|Ben Tucker's Snow Petrel|
Some readers took me at my word – and, to some extent, they were right, I was in Antarctica, but only in my imagination. My mind and body were elsewhere. Paragraph two began:
It is dark and damp in Suffolk and I should be conserving my torch batteries. It’s four in the morning and I can hear the tide running through the gap in the plank which I haven’t been able to plug [...] All I need to do now is stay awake and keep checking. Everything has been swamped and soaked up to two and three feet in the cabin. The bunk where I’m lying slopes sideways because the big, empty fresh water tank underneath floated up in the earlier flood and has settled back down at an angle. It’s too heavy for me to move and anyway it’s not a priority. All that matters is that the pump should keep running for as long as the tide is up.
I was on board Goldenray, our hopelessly leaky former fishing boat, where I’d arrived to find water up to the cabin bunks and none of her pumps working. One more tide and she’d have sunk. Not far, admittedly – Goldenray is moored in a muddy dock in Woodbridge on the River Deben in Suffolk – but it would probably have necessitated a salvage operation, with attendant expense and despair. I’d begged a wastewater pump, stolen (I admit) an electricity supply and now I was waiting it out until the tide went down again and morning light returned bringing a shipwright (I hoped). Meanwhile, I was reading.
It was Jon Tucker’s brilliant writing in his book Snow Petrel that had transported me to Cape Denison and I wasn’t only loving the clear cold sunshine, the crowds of Adelie penguins and the fantastic achievement of the three Tuckers being there (Snow Petrel was the smallest yacht ever to reach Cape Denison and no other has succeeded in the twelve years since their voyage): I was also loving the fact that when things had got tough and there was nothing physical to be done, Tucker and his two sons read. When they were trapped in their cabin with a blizzard raging outside and all they could feel was Snow Petrel being pressed down by the weight of snow and ice, they took to their books. As Ben Tucker generously commented after the blogpost, "Good luck getting Goldenray's deck leaks sorted out, nothing worse than a soggy book, except for having no book."
Jon Tucker and I have become friends, though we’re unlikely to meet. He and his wife Babs cruise the Pacific in their ketch, New Zealand Maid, on board which they brought up their five sons. Jon now writes eco-adventures for older children and I’ve just enjoyed his most recent title, Those Sugar Barge Kids. One episode felt especially vivid. Jake, the young hero, has been slow to fall asleep in his first night with new friends on board an old sugar-barge in a mangrove-jungle in New Zealand’s Bay of Islands.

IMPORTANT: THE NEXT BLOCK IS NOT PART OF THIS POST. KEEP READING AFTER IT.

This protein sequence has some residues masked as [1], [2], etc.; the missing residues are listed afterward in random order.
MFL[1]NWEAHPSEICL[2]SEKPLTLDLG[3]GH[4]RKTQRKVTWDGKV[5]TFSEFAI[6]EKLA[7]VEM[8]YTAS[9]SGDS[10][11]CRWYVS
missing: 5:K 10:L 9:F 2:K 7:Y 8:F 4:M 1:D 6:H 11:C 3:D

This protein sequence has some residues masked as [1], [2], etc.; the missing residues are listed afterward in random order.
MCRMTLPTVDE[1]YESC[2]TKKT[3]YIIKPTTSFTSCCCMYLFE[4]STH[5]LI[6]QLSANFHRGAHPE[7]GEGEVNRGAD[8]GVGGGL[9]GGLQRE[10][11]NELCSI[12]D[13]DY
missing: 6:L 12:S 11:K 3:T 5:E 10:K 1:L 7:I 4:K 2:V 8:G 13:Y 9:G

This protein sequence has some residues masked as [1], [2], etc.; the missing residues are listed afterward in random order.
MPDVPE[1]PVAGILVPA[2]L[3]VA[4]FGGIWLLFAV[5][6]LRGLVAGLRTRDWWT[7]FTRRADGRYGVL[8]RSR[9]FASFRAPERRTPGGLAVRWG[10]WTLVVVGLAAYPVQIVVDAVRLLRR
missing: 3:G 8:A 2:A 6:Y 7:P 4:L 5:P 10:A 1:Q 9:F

|Jon Tucker's new novel|
It is dark. The tide is high. The environment is muddy. It came as no surprise to notice that the fictional New Zealand sugar-barge had been christened ‘Goldenray’.
Equally it will come as no surprise to friends as well as readers to discover that Tucker’s young heroine, Ella, deals with the situation far more quickly and decisively than I had done. She races to fetch a heavy, petrol-driven fire pump:
As Ella screwed the cap back on and turned on the petrol valve, she sent Jake back down to catch the suction hose. ‘Get Sam to show you where you can get it into the bilge near the ladder. There’s another floor-hatch – she knows where it is.’
A moment later Jake gave Ella a thumbs-up which was followed almost immediately by the roar of a petrol engine. The heavy suction hose pulsated in his hands, and a small whirlpool developed not far from where it disappeared into the murky water, with a slurping noise that could just be heard over the noisy pump.
Oh, how I know and love that slurping noise! Whether the whirlpool is spinning counter-clockwise (as it may have done on New Zealand's ‘Goldenray’) or clockwise as on Goldenray, it’s a sight and sound to gladden the anxious heart. And even if the Coriolis effect doesn’t always work exactly as we learned in school, who cares? That unwanted water is on its Way Out. I will commend Jon Tucker's novel to you for its unexpurgated truth to nautical life (among its many other fine qualities).
There are however problems with writing too directly from the events of daily boat-maintenance. Suffolk's Goldenray has (touch wood) never subsequently sunk quite as low as she did on that terrible night. However I cannot deny that she is not in mint condition and, were her various power sources to fail, I have no hefty petrol-driven fire pump to heave into place as on fictional New Zealand's 'Goldenray'. Over the past couple of years various well-respected figures around the Woodbridge waterfront -- people who I count as my esteemed friends -- have suggested that the time has come to let the chain-saws have her. I understand that they have my best interests at heart. "Think of the extra time you could devote to Peter Duck," says one master-tempter.
I nevertheless indignantly resist their sensible suggestions and over the course of this 2018 summer have spent many hours painting Goldenray in eye-catching colours to try to divert attention from her structural imperfections. When the Owl and the Pussy Cat went to sea in a beautiful pea-green boat did anyone have the audacity to check the condition of their underwater planking? I think not.
Ah-ha!, I know what I’ll do: I’ll move Goldenray further south and … wait for it, here’s my master stroke… I’ll change her name.
|Welcome back, Lowestoft Lass!|
(from The Lion of Sole Bay)